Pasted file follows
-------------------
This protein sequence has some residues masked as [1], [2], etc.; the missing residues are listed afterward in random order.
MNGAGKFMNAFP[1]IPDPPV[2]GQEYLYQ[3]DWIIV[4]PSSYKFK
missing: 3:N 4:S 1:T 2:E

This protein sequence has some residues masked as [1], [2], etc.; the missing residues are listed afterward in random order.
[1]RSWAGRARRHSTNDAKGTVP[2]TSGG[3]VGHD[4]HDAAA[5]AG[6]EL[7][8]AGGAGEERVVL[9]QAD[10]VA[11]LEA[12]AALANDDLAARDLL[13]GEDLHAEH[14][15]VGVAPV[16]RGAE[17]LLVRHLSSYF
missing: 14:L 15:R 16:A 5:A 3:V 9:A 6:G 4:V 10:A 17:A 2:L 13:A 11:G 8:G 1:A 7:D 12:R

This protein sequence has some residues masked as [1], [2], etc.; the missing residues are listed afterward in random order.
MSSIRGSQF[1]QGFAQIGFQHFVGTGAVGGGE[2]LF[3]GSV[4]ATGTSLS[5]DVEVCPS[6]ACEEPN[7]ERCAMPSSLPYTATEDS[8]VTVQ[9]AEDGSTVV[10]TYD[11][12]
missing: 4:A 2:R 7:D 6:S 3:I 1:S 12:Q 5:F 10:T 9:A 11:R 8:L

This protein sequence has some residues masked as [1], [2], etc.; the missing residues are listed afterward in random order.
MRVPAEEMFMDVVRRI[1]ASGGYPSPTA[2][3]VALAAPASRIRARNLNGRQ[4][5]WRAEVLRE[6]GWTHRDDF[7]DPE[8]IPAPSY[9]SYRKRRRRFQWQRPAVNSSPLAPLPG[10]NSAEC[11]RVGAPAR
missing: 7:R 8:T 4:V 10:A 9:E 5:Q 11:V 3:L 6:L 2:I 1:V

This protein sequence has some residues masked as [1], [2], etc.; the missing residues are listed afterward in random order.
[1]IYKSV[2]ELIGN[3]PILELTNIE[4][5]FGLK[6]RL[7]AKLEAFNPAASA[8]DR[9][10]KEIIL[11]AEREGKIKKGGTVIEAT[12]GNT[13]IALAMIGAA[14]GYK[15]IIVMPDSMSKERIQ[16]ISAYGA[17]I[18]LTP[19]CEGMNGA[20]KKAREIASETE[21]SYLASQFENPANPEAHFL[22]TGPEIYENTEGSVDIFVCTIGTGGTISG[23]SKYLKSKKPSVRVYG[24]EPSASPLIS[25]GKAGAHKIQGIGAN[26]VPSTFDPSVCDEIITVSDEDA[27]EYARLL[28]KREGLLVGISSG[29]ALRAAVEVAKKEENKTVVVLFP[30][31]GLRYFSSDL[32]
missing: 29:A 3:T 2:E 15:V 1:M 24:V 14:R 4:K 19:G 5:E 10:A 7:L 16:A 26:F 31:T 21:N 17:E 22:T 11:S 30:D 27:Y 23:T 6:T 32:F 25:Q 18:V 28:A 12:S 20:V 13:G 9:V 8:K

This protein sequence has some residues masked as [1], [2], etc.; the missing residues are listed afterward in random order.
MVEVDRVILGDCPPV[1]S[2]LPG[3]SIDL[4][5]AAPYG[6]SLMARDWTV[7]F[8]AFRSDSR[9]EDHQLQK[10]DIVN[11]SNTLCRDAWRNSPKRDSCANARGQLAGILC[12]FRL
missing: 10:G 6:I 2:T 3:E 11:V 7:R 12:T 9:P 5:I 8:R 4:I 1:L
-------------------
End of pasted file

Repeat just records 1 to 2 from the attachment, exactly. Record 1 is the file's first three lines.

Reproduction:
This protein sequence has some residues masked as [1], [2], etc.; the missing residues are listed afterward in random order.
MNGAGKFMNAFP[1]IPDPPV[2]GQEYLYQ[3]DWIIV[4]PSSYKFK
missing: 3:N 4:S 1:T 2:E

This protein sequence has some residues masked as [1], [2], etc.; the missing residues are listed afterward in random order.
[1]RSWAGRARRHSTNDAKGTVP[2]TSGG[3]VGHD[4]HDAAA[5]AG[6]EL[7][8]AGGAGEERVVL[9]QAD[10]VA[11]LEA[12]AALANDDLAARDLL[13]GEDLHAEH[14][15]VGVAPV[16]RGAE[17]LLVRHLSSYF
missing: 14:L 15:R 16:A 5:A 3:V 9:A 6:G 4:V 10:A 17:A 2:L 13:A 11:G 8:G 1:A 7:D 12:R